Our Best 3 Child Support Lawyer Tips are provided today by MacLean Law’s downtown star associate Sophie Bartholomew.
When a relationship breaks down, parents are legally required to financially support their children. Importantly, even though child support is usually paid by one parent to the other; child support is the right of the child. This is founded on the principle that the child should not be worse off as a result of the child’s parents not living together. To calculate what that means financially, the federal child support guidelines set out rules which are largely followed by the British Columbia courts (the “Child Support Guidelines”).
Despite the Child Support Guidelines, as lawyers, we often get asked questions about child support and what that means for each individual’s circumstances. As such in this blog, our Associate, Sophie Bartholomew, answers the most commonly asked questions.
1. Who Pays Child Support in B.C.
The first of our Best 3 Child Support Lawyer Tips relates to who pays child support. Child Support is payable by all parents who are not together and have a child; whether you were a married couple, in a common-law relationship, or even if you never lived together. Usually, when one parent lives with the child most of the time, the other parent pays child support. For child support purposes, a ‘child’ is under the age of 19, or older than 19 if they are dependent on their parents due to illness, disability or other causes; which have been held to include post-secondary education.
What is not commonly known is that as a step-parent or guardian, you may also have child support obligations. A step-parent’s obligation is secondary to the obligation of a parent or guardian. However, a step-parent may be responsible for paying child support if they have lived with and contributed to the support of the child for at least one year.
2. Does the amount of parenting time I have impact Child Support Payable?
The second of our Best 3 Child Support Lawyer Tips relates to how parenting time and costs associated with caring for children directly affects how much child support is paid. Generally, the B.C. Courts do not take kindly to parents withholding child support payments if they are not getting parenting time, or refusing to allow the other parent to exercise parenting time because the other parent is behind on child support payments. Parenting time and child support obligations are separate and distinct in that regard.
However, parenting and child support are linked in one regard; being if one parent enjoys parenting time with the child for over 40% of the time. In those circumstances, the parenting arrangement is considered a ‘shared parenting arrangement’. That means that both parent’s income is factored in and the child support each parent would pay to the other is ‘offset’. This usually results in the parent with the higher income paying child support to the other parent, however at a reduced amount.
3. How do I calculate how much Child Support I should be paying/receiving?
The final of our Best 3 Child Support Lawyer Tips relates to how child support amounts are calculated. The Child Support Guidelines set out monthly child support amounts in a table that uses the paying parent’s level of income, the number of children eligible for child support and whether the parenting arrangement is a shared parenting arrangement. For child support, the child support guidelines provide a simple calculation for children’s basic expenses such as food, shelter, clothing, etc. based on the payor parent’s income (or both parties’ incomes if it is a shared parenting arrangement as detailed above).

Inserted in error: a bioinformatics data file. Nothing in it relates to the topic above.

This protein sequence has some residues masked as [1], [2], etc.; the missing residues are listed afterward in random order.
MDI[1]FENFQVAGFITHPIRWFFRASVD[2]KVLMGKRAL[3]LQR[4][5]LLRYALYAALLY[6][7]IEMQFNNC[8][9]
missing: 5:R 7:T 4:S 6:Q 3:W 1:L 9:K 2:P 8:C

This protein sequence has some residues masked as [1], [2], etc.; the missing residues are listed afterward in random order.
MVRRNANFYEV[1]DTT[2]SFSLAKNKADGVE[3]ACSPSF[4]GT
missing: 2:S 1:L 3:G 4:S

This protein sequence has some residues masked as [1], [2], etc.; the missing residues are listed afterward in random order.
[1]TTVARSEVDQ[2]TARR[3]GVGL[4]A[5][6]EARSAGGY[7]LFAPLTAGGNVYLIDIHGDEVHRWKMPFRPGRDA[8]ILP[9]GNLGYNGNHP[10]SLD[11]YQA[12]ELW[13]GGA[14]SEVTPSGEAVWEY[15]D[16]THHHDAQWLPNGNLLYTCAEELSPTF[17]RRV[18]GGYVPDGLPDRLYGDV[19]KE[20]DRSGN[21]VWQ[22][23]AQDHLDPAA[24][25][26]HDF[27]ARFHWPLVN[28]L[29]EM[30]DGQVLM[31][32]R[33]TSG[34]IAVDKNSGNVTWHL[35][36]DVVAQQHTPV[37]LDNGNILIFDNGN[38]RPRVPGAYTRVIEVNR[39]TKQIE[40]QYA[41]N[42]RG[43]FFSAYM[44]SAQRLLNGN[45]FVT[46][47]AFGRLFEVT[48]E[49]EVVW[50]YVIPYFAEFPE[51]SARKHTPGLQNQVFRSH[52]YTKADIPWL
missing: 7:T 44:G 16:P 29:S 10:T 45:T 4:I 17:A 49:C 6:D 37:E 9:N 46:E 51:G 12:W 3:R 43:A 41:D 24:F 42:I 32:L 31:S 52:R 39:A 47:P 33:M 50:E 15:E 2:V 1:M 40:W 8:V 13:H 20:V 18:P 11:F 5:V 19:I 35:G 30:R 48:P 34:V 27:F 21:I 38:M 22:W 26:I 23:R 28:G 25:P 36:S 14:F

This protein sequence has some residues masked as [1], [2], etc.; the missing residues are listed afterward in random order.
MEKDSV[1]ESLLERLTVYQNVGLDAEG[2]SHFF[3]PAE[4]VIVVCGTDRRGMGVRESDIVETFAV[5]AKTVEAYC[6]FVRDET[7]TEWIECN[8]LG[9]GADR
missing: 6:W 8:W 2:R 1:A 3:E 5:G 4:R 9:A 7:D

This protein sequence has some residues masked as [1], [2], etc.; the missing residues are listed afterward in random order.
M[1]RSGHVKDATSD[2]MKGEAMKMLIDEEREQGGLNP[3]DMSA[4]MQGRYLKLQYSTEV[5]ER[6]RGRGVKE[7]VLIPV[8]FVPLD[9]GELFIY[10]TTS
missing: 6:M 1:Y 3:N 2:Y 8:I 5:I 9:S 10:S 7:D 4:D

Other expenses which include child care, extracurricular activities, and medical and dental expenses net of insurance coverage, are considered special and extraordinary expenses. Parents pay for these expenses proportionate to their incomes, regardless of whether you have primary parenting time or not. However, tax consequences of any special and extraordinary expenses (for example one party receiving child care deduction) must be factored into the proportionate share of the expenses paid.
4. What income is used to Ensure Fair Child Support?
Finally, Sophie provides a further strategy for our Best 3 Child Support Lawyer Tips. More complex considerations for both basic child support and special and extraordinary expenses need to be factored in when a parent has an income of over $150,000, is self-employed, or owns their own business. For example, there could be significant pre-tax profits held by the payor’s business that are not required to keep the business going and could be drawn down and factored into the payor’s income. Contact one of our Vancouver Child Support Lawyers to find out what child support you should be receiving or paying based on your circumstances.
Best 3 Child Support Lawyer Tips Should Help Your Child!
MacLean Law’s experienced Vancouver Child Support Lawyers can assist you with all your child support questions. MacLean Law has obtained the highest interim child support and spousal support awards so we can help you. Whether you need help calculating the correct amount of child support you should be paying/ receiving, or whether you want to enforce or vary child support that is being paid; our Vancouver Child Support Lawyers can answer your questions and advise you of your rights, obligations, and remedies without delay.